SYMPOSIA PAPER Published: 28 September 2020

Effect of a Lightweight Structural Firefighter Turnout Composite on Physiological Comfort


This research investigated the impact of a novel lightweight turnout composite on the physiological response and comfort of structural firefighters during intense physical activity. Lighter weight materials were incorporated into a prototype turnout suit. Four ensembles were evaluated for physiological response and comfort: (1) a lightweight (LW) prototype, (2) a traditional turnout suit (Control), (3) a single-layer (SL) outer-shell garment, and (4) a base layer (BL; t-shirt and shorts). Ten male career firefighters participated in a human wear trial, which involved wearing all four test garments (LW, Control, SL, and BL) in two test conditions: graded exercise test (GXT) and a firefighter simulation exercise (FFSE). For the GXT, participants ran for 2 min at a 0% grade for each of three predetermined running speeds before the incline was increased by 2% every 2 min until volitional exhaustion occurred. For the FFSE, participants were asked to perform realistic firefighting exercises, including a hose carry, dummy drag, weighted rope lift, stair climbs, and tire flips. Peak oxygen consumption (VO2peak), blood lactate, intestinal core temperature, skin temperature, sweat rate, and heart rate, were measured during both test conditions, with the exception of VO2peak, which was collected during the GXT only. Subjective thermal comfort assessments (perceived exertion, thermal sensation, and comfort) were also collected for all test sessions. The relationship between material weight, ensemble weight, and physiological strain was analyzed. No significant differences were found between the test ensembles for core temperature, skin temperature, or heart rate. Findings indicate firefighters experienced similar levels of physiological strain, regardless of turnout suit material weight, during both exercise protocols. Significant reductions in heat strain may require whole-garment layering modifications as exhibited by the SL ensemble, which significantly extended the time to volitional exhaustion, reduced subject weight loss during the GXT, and lowered skin temperature during the FFSE.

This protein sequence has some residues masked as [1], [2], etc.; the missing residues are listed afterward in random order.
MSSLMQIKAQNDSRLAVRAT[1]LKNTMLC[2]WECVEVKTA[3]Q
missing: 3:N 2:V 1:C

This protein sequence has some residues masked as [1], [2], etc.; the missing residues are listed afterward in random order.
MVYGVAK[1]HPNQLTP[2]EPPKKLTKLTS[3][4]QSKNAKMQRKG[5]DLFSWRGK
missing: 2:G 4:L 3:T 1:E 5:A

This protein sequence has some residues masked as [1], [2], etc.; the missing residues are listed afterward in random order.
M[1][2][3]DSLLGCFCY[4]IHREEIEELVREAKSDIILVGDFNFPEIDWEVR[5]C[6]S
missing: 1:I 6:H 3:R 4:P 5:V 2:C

Author Information

McQuerry, Meredith
Textile Testing Laboratory, Jim Moran School of Entrepreneurship, Florida State University, Tallahassee, FL, US
Morrissey, Margaret
Korey Stringer Institute, Dept. of Kinesiology, University of Connecticut, Storrs, CT, US
Kisiolek, Jacob
School of Sport and Exercise Science, University of Northern Colorado, Greeley, CO, US
Gipson, Stephanie
Institute of Sports Sciences and Medicine, Dept. of Nutrition, Food, and Exercise Sciences, Florida State University, Tallahassee, FL, US
Ormsbee, Michael
Institute of Sports Sciences and Medicine, Dept. of Nutrition, Food, and Exercise Sciences, Florida State University, Tallahassee, FL, US Discipline of Biokinetics, Exercise and Leisure Sciences, University of KawaZulu-Natal, Durban, ZA
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Pages: 176–203
DOI: 10.1520/STP162420190083
ISBN-EB: 978-0-8031-7695-9
ISBN-13: 978-0-8031-7694-2